Sometimes it seems that it's a matter of "not getting caught." Didn't Justin Bieber become famous by singing copyrighted cover songs on YouTube?

Please note that I am not advocating copyright infringement. I am just reflecting on the inconsistencies of its enforcement.

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axeminister
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I want to copyright the word *the* and make everyone pay me a penny each time they use it in print.

Axe

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extrinsic
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The question for me and the answer of whether to use someone eles's intellectual property is what writing reputation do I want to have: My own, not someone else's. My creative vision prevails.

The copyright infringement and piracy spectrum from rigid conscientiousness to wild abandon is fraught with too many tears for me to do anything but create my own creations. Borrowing from some many or someone else's thunder changes my creative vision into theirs, and since that's the way things go awry for me, they would own my intellectual property and the proceeds from it. C'est la vie d'escritur.

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MattLeo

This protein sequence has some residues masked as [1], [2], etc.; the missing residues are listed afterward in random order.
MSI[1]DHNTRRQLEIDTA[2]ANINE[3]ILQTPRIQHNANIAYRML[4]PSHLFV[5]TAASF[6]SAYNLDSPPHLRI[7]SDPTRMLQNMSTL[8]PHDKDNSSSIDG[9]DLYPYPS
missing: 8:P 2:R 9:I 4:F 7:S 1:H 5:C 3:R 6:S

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Well, you have to distinguish between the law *de jure* and what is *de facto* safe to do.

Short quotes of a small fraction of a song's lyrics in the course of a novel or short story would probably be fair use *de jure*, because (a) the use is transformative, (b) the amount and subtantiality of the appropriation is minimal and (c) the effect on the work's value to the copyright holder is minimal.

But *de facto* fair use isn't practical protection against a SLAPP suit. Even if you win in court, you lose because of the time and money you've wasted. It's cheaper to pay royalties, or use something in the public domain (e.g. "House of the Rising Sun" instead of "Stairway to Heaven").

In any case there are no hard and fast rules in fair use; the amount of copying that exceeds fair use can differ wildly from one context to another. It's best to avoid situations where you'd have to invoke fair use unless quoting is essential to the nature of what you're doing (e.g., parody).

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Kathleen Dalton Woodbury
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I'm in the "avoiding situations" group, especially when it comes to running a forum on someone else's website.

I don't expect record company barracudas/lawyers to appreciate scholarly/research-related discussions when it means they have a chance to take someone to court, and that someone, in this case, would be OSC.